Thanks for visiting! Subscribing is free – ad free, personal-tracking free, everything-free, and it unlocks the weekend posts as well (they are usually my best stuff). Plus, I jump for joy every time I get a new subscriber... which means I've been jumping a lot lately. And, really, this is free: I have a career that gives me the time to do this out of love, and the only stuff people pay for is my book(s).
Today, I'm going to answer a few of the questions I get from time to time from subscribers. Thanks for sending them in, and if you'd like your question answered, shoot it over.
Why do you draw so many tacos? - Sarah N.
Duh. Tacos are delicious. Also, they are dead simple to draw, and I don't have that much talent.
Why the f*** did Ted show up to that zoom? - Mark D.
This is about Eat Fire, Ted, which was pretty popular.
Honestly, Mark, have you ever really skipped a meeting? Of course not. You're afraid of skipping meetings, just like everyone else who isn't in charge, because you think that there's going to be some mythical black mark on your permanent record like you might have gotten in school way back when. That's why the guy showed up to Ted's zoom, just like almost everyone else who shows up for late-night, inconvenient zooms.
Ted showed up because it was his meeting. He didn't flamethrower himself.
Are you going to draw more Smoothie War? - Phoebe F.
Really? Ok. Here you go:
What does your start-up do? Do you even have a start-up? - Wendell S.
It's a stealth start-up, which means that I don't talk about it. It's kind of like Fight Club - my clients, the people who work with me and a few friends know what we do, and that club gets a little bigger each day. There are probably a few hundred to a thousand people now who are familiar with Hopara's actual business, which isn't these posts.
Unfortunately, Wendell, you're not in that group. While I really appreciate you reading my stuff and writing in, I'm really only talking to the small group of people who would be interested in paying for Hopara's services about what we do, because discretion is a big part of the job. Our clients tend to be pretty big companies, and we generally only work with the C-suite in those companies. Hopefully, that's enough of a hint for you detectives out there.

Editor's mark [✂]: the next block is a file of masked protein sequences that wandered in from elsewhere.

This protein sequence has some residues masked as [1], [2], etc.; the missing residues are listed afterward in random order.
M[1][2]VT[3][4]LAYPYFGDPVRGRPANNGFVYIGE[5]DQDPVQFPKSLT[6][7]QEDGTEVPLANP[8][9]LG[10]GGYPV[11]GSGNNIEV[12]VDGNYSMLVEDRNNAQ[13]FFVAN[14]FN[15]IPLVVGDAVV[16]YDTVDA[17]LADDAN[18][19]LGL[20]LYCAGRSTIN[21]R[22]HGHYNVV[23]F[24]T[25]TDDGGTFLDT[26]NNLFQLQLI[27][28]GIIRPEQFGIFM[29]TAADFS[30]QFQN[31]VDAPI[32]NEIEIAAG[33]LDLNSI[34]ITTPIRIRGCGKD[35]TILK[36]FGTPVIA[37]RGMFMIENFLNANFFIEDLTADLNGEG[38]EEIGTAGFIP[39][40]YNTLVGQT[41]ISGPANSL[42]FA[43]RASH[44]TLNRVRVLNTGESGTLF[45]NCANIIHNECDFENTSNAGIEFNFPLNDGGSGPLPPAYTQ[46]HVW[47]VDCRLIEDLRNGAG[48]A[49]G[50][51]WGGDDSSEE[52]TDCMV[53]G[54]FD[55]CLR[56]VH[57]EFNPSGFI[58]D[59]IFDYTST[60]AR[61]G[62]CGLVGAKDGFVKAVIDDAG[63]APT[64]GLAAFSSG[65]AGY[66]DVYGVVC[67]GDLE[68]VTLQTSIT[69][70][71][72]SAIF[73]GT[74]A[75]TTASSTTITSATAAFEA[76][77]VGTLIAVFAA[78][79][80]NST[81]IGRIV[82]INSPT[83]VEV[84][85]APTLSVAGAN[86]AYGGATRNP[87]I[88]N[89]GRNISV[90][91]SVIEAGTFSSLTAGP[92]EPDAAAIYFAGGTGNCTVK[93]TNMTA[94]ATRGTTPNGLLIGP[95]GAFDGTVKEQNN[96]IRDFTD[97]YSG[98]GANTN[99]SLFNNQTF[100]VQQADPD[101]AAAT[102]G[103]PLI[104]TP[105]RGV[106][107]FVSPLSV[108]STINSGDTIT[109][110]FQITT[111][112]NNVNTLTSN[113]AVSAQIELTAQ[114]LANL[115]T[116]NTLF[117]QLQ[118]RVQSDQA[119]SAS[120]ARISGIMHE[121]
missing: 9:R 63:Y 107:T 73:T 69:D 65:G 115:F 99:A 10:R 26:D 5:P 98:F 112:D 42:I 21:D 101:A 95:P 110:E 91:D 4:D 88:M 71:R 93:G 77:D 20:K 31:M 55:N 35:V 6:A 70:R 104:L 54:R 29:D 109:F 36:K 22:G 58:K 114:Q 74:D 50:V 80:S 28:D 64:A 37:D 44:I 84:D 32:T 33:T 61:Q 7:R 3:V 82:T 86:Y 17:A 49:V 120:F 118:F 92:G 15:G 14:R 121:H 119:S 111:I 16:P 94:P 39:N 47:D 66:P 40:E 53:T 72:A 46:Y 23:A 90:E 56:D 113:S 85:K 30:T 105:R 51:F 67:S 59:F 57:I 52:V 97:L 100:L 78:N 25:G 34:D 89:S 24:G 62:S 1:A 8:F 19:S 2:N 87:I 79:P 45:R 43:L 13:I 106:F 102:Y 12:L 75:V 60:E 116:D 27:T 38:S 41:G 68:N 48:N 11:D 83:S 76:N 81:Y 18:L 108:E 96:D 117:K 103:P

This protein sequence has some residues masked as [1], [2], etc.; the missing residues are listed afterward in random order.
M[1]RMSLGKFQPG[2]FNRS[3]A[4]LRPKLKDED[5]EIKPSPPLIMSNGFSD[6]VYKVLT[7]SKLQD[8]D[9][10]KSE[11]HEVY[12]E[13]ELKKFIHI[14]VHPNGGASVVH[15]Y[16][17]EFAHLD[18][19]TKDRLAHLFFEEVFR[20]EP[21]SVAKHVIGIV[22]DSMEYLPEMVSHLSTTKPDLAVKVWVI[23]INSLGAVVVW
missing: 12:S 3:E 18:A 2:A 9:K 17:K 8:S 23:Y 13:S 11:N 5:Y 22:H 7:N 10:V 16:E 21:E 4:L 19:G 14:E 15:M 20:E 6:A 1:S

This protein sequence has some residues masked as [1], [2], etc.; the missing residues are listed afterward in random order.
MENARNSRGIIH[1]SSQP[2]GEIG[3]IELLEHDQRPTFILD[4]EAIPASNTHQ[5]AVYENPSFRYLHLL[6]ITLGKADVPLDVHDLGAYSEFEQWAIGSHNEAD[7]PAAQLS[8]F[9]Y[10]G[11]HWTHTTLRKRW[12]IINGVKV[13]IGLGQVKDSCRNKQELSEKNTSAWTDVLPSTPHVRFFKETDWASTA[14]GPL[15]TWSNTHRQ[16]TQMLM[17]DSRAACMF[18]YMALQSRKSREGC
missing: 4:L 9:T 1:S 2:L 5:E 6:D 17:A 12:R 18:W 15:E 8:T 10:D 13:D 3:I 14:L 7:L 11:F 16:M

In addition, while Hopara does pretty well today, I have no idea if that will continue. It's such an infant in the business world that I'd rather not tell everyone what we do until I'm certain that we can maintain and grow.
We are not doing anything illegal, though, since a few of you have asked if we're stealth because we're fancy drug runners or something similar. Nope. That would be massively interesting, though, and would make for a good cartoon series.
Do you really write this and work on a start-up and work on your wife's business? - Claire O.
Yup. I compartmentalize pretty well, which helps. I also use a bunch of different tools to help me out: I consolidate my many mailboxes using Mailbird, with notifications turned off. I don't have Slack on any of my devices because Slack is an awful tool that eats time and should be outlawed. Seriously. If you're in an organization that uses Slack or one of the other tools out there that's similar, try not opening it for the day and see how much calmer you feel when you're not stuck in an all-day meeting with no agenda and hundreds of other participants.
Most of the work I do is stuff that I've been doing literally for decades – running spreadsheets, research, writing, and similar things – which I've gotten down to a pretty tight process. When I'm doing something new (like learning the back-office software for my wife's business), I generally reserve an hour or two to do only that.
Basically, I timebox everything and eliminate any potential interruption, because interruptions really throw me off.